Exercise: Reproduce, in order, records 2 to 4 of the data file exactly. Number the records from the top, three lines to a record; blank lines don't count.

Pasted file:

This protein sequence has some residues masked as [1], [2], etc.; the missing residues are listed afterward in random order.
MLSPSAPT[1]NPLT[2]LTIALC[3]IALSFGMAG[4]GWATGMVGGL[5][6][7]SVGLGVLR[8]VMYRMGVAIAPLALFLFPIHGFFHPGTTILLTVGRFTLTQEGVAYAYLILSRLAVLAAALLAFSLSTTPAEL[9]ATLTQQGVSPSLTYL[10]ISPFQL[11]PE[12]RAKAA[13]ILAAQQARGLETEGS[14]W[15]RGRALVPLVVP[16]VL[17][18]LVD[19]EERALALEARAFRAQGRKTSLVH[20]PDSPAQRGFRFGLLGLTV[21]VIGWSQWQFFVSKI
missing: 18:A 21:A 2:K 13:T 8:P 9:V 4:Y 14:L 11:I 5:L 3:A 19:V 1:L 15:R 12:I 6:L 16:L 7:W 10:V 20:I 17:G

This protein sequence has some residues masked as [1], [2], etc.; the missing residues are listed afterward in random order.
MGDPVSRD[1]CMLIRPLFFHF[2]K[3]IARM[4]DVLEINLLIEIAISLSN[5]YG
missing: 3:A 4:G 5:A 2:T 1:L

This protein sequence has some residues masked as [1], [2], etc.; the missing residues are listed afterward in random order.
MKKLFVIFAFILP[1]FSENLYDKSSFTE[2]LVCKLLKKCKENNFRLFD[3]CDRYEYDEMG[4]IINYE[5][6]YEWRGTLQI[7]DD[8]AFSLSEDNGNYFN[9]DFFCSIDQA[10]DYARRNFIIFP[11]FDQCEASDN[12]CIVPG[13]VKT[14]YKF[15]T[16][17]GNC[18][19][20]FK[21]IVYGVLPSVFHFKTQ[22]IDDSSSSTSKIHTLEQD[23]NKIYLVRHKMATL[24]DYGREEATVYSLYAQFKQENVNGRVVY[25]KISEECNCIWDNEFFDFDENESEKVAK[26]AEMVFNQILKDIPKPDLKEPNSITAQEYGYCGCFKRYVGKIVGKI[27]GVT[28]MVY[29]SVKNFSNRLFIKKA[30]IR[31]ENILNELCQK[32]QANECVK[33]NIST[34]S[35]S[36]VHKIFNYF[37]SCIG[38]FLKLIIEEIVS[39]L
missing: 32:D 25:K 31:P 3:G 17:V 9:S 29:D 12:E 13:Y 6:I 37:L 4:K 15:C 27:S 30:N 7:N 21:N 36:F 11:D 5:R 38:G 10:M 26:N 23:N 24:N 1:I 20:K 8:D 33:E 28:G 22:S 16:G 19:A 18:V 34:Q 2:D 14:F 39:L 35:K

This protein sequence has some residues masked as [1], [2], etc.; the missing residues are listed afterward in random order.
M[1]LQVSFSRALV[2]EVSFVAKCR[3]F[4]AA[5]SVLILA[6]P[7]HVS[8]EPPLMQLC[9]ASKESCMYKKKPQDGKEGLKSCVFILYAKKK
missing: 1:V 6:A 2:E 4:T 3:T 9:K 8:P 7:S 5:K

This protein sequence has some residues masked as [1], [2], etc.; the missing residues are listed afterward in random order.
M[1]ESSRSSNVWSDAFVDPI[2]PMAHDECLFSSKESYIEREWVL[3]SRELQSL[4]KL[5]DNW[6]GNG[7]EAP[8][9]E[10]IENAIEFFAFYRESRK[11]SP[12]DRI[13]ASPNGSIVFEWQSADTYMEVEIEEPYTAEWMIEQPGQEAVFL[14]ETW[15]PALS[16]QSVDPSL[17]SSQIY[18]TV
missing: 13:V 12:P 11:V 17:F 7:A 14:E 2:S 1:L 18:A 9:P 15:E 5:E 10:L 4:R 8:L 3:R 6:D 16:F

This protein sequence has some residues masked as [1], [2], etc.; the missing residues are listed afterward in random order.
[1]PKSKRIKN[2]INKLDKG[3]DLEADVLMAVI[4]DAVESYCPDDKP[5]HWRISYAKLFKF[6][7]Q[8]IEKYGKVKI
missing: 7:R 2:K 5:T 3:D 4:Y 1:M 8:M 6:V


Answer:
This protein sequence has some residues masked as [1], [2], etc.; the missing residues are listed afterward in random order.
MGDPVSRD[1]CMLIRPLFFHF[2]K[3]IARM[4]DVLEINLLIEIAISLSN[5]YG
missing: 3:A 4:G 5:A 2:T 1:L

This protein sequence has some residues masked as [1], [2], etc.; the missing residues are listed afterward in random order.
MKKLFVIFAFILP[1]FSENLYDKSSFTE[2]LVCKLLKKCKENNFRLFD[3]CDRYEYDEMG[4]IINYE[5][6]YEWRGTLQI[7]DD[8]AFSLSEDNGNYFN[9]DFFCSIDQA[10]DYARRNFIIFP[11]FDQCEASDN[12]CIVPG[13]VKT[14]YKF[15]T[16][17]GNC[18][19][20]FK[21]IVYGVLPSVFHFKTQ[22]IDDSSSSTSKIHTLEQD[23]NKIYLVRHKMATL[24]DYGREEATVYSLYAQFKQENVNGRVVY[25]KISEECNCIWDNEFFDFDENESEKVAK[26]AEMVFNQILKDIPKPDLKEPNSITAQEYGYCGCFKRYVGKIVGKI[27]GVT[28]MVY[29]SVKNFSNRLFIKKA[30]IR[31]ENILNELCQK[32]QANECVK[33]NIST[34]S[35]S[36]VHKIFNYF[37]SCIG[38]FLKLIIEEIVS[39]L
missing: 32:D 25:K 31:P 3:G 17:V 9:S 29:D 12:E 13:Y 6:I 37:L 4:K 15:C 27:S 30:N 7:N 21:N 36:F 11:D 5:R 38:G 10:M 26:N 23:N 24:N 1:I 20:K 8:D 33:E 28:G 22:S 16:G 19:A 18:V 34:Q 2:D 14:F 39:L 35:K

This protein sequence has some residues masked as [1], [2], etc.; the missing residues are listed afterward in random order.
M[1]LQVSFSRALV[2]EVSFVAKCR[3]F[4]AA[5]SVLILA[6]P[7]HVS[8]EPPLMQLC[9]ASKESCMYKKKPQDGKEGLKSCVFILYAKKK
missing: 1:V 6:A 2:E 4:T 3:T 9:K 8:P 7:S 5:K